The furor at the Watergate East — part of the complex made famous by the 1972 break-in that brought down President Richard M. Nixon — is one of many playing out in apartment, condo, co-op and public housing complexes as the novel coronavirus leaves much of the country trapped inside.
Although most Americans have retreated to single-family homes, about a quarter cannot. For the nearly 70 million people in multifamily buildings, isolation is often impossible and tensions are unavoidable.
Shared spaces are suddenly sites of possible contagion. Each ride in the elevator could mean exposure. Each trip to the laundry room could bring contamination.
Some buildings have responded by restricting access, increasing cleaning, installing sanitizer dispensers and adding plexiglass at front desks.
But the new rules — or a lack of them — have left many residents angry or afraid.
“There is no quarantine if you live in public housing,” lamented one resident of Highland Terrace, located in the poorest part of the nation’s capital.
In New York, one co-op stirred controversy when it barred a doctor who was staying at his brother’s place while treating patients with covid-19, the disease caused by the coronavirus.
In Miami, condo complexes that were slow to shut their swimming pools drew widespread ire.
And in one Washington condo building, residents who were worried about catching the virus from a neighbor gave her pads for her dog to pee on so she wouldn’t go outside.
As the pandemic spreads, more buildings are informing residents when one of their own is infected. But the announcements often contain few details, sparking debates over whether privacy or public health should come first.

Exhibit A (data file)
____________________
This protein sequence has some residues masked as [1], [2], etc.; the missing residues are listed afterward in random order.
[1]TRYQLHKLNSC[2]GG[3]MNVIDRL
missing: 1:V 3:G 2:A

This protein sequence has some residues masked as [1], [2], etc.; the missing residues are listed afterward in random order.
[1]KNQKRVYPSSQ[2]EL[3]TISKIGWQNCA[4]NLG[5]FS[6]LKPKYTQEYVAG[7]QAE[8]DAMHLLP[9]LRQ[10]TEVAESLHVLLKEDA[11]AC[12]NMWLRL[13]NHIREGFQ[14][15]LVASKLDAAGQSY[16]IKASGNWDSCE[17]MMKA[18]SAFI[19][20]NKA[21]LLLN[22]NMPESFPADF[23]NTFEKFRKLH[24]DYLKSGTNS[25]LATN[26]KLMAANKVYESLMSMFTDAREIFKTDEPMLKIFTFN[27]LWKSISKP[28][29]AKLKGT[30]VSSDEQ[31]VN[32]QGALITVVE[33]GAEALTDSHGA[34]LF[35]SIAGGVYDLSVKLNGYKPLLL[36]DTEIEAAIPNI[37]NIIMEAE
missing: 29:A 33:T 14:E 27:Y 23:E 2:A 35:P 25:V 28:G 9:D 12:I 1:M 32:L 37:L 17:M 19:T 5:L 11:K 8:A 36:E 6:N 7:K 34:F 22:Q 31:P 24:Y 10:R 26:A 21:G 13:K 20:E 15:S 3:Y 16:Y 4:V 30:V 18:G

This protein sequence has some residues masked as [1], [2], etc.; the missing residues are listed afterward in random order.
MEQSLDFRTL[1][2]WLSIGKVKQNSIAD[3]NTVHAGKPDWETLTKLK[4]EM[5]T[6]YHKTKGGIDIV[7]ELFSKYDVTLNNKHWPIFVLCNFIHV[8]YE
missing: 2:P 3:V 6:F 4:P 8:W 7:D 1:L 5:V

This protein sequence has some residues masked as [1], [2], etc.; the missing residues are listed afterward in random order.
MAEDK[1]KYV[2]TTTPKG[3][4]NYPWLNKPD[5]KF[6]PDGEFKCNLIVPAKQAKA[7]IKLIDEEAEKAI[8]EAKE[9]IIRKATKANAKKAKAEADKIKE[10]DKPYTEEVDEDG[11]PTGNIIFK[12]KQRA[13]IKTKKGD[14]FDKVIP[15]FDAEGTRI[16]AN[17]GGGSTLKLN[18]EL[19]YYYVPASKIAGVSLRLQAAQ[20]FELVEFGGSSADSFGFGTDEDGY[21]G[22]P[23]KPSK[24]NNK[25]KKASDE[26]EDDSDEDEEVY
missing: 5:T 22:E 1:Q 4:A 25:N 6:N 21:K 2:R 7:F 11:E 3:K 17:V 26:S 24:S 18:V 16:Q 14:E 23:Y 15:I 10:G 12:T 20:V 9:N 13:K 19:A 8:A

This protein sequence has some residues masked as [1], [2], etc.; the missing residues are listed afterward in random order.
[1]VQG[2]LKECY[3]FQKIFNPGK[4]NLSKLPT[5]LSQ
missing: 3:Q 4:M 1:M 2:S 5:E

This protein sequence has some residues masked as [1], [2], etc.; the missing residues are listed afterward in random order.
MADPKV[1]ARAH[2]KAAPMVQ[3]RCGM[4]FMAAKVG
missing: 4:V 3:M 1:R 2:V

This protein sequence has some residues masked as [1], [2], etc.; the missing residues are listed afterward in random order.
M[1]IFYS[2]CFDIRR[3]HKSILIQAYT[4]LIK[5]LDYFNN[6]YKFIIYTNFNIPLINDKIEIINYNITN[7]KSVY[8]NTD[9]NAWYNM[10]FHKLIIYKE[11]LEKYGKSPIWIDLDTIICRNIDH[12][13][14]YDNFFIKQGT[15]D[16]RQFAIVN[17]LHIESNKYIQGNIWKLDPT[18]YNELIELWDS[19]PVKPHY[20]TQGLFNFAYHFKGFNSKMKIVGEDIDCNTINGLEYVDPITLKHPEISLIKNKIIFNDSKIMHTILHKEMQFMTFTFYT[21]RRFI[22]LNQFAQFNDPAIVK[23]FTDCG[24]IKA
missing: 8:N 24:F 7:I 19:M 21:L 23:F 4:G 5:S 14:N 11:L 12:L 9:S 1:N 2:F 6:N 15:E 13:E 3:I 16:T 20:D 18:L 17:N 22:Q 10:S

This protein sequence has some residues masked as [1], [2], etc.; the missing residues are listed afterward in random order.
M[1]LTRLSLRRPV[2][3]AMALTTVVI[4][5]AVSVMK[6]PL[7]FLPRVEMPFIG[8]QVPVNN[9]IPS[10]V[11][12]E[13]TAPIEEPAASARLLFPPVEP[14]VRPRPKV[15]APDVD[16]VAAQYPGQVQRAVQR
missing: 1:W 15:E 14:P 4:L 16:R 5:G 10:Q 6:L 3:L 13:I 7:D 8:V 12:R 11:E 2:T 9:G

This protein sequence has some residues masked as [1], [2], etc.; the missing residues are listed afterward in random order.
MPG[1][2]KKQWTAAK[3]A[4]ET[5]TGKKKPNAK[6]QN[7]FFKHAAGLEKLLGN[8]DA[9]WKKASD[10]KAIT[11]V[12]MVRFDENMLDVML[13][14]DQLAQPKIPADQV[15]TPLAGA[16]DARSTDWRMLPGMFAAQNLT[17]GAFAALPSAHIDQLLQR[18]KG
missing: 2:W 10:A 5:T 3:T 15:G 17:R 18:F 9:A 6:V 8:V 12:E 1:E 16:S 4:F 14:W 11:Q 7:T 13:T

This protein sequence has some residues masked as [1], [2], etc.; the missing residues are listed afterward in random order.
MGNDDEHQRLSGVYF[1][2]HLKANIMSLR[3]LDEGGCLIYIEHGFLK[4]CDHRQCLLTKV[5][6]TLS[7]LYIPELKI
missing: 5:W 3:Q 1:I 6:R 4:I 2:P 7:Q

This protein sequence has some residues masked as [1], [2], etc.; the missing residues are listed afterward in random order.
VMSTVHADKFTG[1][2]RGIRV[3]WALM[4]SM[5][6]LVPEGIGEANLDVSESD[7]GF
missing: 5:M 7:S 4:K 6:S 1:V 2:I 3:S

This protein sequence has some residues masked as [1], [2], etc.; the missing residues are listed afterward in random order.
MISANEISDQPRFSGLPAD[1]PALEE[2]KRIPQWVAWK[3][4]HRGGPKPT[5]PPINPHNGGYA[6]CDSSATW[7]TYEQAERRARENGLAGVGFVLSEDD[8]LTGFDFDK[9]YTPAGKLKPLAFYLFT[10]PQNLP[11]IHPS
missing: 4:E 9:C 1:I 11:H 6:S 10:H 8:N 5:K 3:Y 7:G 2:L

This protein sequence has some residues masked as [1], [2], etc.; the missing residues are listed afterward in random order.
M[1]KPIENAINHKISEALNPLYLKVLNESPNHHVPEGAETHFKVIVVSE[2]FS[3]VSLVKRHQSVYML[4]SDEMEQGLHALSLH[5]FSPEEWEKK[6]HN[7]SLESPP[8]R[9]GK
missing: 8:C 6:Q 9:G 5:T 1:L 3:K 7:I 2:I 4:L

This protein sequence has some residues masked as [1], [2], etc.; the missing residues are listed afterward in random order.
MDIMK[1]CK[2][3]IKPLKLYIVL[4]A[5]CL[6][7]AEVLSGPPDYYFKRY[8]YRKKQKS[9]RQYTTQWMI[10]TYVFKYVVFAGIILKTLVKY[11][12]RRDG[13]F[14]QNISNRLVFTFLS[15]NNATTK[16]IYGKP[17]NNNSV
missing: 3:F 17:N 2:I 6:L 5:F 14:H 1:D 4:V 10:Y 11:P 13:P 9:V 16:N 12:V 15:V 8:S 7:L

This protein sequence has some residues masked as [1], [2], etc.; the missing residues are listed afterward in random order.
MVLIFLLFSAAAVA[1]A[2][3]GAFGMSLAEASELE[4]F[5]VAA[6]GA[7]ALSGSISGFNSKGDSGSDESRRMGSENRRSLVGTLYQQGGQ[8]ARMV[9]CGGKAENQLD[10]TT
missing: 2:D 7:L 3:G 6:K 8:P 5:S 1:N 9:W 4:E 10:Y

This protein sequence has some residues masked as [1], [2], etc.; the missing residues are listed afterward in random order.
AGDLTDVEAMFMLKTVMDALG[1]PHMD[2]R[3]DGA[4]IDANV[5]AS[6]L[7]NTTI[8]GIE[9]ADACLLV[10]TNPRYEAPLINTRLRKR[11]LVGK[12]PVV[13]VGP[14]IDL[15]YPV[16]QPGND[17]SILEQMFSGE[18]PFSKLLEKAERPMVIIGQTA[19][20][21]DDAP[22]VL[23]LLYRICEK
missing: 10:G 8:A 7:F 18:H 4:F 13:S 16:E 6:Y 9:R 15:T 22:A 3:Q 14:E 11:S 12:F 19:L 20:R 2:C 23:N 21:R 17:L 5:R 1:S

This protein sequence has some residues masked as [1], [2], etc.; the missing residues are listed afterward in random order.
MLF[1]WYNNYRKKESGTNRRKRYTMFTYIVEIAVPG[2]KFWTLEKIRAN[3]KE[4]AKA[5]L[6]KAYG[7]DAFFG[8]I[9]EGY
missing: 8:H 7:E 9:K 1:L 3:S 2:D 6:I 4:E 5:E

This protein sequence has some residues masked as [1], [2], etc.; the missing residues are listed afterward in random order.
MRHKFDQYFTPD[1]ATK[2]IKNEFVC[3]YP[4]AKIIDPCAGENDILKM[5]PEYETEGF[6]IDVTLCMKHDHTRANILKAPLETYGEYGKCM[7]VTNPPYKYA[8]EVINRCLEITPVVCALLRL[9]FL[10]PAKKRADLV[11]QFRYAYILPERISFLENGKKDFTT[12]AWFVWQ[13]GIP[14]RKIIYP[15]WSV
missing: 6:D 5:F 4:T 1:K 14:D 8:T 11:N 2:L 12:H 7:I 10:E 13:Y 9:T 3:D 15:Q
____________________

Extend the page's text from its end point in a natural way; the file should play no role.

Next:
At the Watergate East, Peterson said she feared that the meeting — at which residents would vote on a $3.5 million loan for a new heating system — would turn the wealthy co-op into a cluster of infection.
“This was too dangerous,” she told The Washington Post. “It was outrageous.”
Carole Buncher was on her daily walk in Northwest Washington when she asked her exercise partner the question that was increasingly on her mind.
“Do you even know someone who has the virus?”
“Someone in our building has it,” Susan Lesser replied.
The septuagenarian stroll came to a stop.
Buncher, who lives three blocks from Lesser, was outraged that her friend had not mentioned the case in her building before the walk.
“Who is it?” she recalled asking.
“I don’t know,” Lesser said.
“That’s crazy,” Buncher replied, putting several more feet between her and her friend.
Later that weekend, Buncher, a retired analyst at the Government Accountability Office, posted a message on the Cleveland Park neighborhood mailing list.
“The co-op building in the Van Ness complex has reported that a resident has tested positive for the coronavirus,” she wrote on March 28. “Management is not releasing the name nor location (i.e., floor) of this resident. They are citing privacy and guidance from their attorneys as the reasons for withholding this information. I question whether privacy, which may have applied during, for instance, HIV testing, is an appropriate reason to withhold this information.”
Buncher was expecting a flood of support. After all, information on who was sick could prompt others to get tested or go into quarantine.
Instead, she got “a small firestorm,” she recalled.
“Naming names is a hideous suggestion,” one person responded.